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Candidates differ on tort reform details
Editor's note: This is the third in a six-part weekly series examining key issues in the Missouri governor's race.
By Marc Powers ~ Southeast Missourian
JEFFERSON CITY, Mo. -- Overhauling Missouri's civil litigation system has been the legislative Holy Grail for Republicans since they took control of the legislature in 2003. Thus far, the quest has twice been thwarted by gubernatorial veto.
Business groups and members of the medical profession say reforms are needed to stem abuses that they claim drive up the costs of operating in Missouri. Gov. Bob Holden, a Democrat, rejected the sweeping changes proposed by the legislature as unfairly barring wronged Missourians access to the courts.
The major candidates to succeed Holden, Secretary of State Matt Blunt and State Auditor Claire McCaskill, each say they would make so-called tort reform a priority if elected. Where they differ is in the details.
Blunt, a Republican, says he would have signed either of the bills Holden vetoed in the two last legislative sessions. Key provisions of the bills sought to restrict where lawsuits can be filed, limit the financial liability of certain defendants and reimpose hard caps on damages for pain and suffering in medical malpractice cases. Action is vital, he says, to create a more business-friendly environment in state.
"Litigation reform is needed to revitalize Missouri's economy," Blunt said.
While agreeing those issues merit consideration, McCaskill, a Democrat, says meaningful tort reform must also clamp down on abuses by defendants in addition to imposing restrictions on plaintiffs. The current system, she says, provides deep-pocketed corporate defendants an economic incentive to wage wars of financial attrition against plaintiffs by intentionally delaying cases. McCaskill proposes speeding up the timetable for cases to come to trial.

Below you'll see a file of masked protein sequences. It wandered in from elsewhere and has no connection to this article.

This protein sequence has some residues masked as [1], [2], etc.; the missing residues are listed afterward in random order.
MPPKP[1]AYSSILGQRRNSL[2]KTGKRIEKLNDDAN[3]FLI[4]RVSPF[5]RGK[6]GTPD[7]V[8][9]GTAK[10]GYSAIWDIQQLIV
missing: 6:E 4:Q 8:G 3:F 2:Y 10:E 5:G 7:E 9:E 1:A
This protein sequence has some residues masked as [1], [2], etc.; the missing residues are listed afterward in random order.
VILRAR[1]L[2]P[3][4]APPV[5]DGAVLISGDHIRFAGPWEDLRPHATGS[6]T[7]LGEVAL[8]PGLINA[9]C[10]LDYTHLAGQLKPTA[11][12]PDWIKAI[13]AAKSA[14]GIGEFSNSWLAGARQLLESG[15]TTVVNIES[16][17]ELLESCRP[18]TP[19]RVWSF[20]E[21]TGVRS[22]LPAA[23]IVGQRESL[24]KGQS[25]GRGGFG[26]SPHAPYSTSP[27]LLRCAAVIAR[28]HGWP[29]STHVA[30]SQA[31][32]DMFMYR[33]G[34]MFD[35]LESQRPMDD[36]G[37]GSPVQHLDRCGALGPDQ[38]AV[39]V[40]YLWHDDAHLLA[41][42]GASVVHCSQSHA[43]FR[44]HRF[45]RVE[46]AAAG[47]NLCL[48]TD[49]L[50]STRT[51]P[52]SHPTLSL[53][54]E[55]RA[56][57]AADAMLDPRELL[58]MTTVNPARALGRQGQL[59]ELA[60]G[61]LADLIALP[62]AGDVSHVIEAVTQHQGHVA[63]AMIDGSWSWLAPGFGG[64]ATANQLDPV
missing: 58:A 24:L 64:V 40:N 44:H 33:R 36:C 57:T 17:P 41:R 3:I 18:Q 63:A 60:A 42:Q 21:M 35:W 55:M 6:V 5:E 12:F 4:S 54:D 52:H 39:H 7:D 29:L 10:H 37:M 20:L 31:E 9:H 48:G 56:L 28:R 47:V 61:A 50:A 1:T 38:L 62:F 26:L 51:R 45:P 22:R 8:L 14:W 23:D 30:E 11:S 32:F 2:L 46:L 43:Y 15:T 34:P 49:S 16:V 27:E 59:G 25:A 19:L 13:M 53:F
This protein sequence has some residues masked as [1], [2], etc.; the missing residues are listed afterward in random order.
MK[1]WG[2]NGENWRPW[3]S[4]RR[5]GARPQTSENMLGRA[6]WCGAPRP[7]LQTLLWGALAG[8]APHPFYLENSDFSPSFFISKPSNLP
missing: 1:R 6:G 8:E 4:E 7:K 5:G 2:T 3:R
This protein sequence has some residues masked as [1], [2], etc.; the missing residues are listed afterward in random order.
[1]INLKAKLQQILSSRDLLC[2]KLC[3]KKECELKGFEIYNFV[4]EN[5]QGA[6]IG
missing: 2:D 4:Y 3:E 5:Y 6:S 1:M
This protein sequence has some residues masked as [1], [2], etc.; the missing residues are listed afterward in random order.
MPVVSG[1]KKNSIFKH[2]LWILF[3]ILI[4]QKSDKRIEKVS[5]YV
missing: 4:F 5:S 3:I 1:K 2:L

"There is no reason for these cases to take four or five years," McCaskill said. "Most of them can be resolved within two years."
Blunt accuses McCaskill of opposing real change and cites the financial support she has received from trial lawyers, a key Democratic constituency that has opposed sweeping tort reform. A tort is a wrongful act that causes injury.
McCaskill counters that as a lawyer she has experience working both sides of the courtroom and better understands the issue. During 12 years in private practice, she spent roughly the same amount of time representing defendants as she did plaintiffs.
Venue and liability
A major component of the tort debate involves venue. Detractors of the current system say lawyers go to great lengths to file cases in jurisdictions, such as St. Louis and Kansas City, where juries have plaintiff-friendly reputations. Often those jurisdictions have little connection to a case.
"Civil litigation ought to be tried in the jurisdiction where the incident occurred," Blunt said. "We shouldn't move cases from Cape Girardeau County to St. Louis."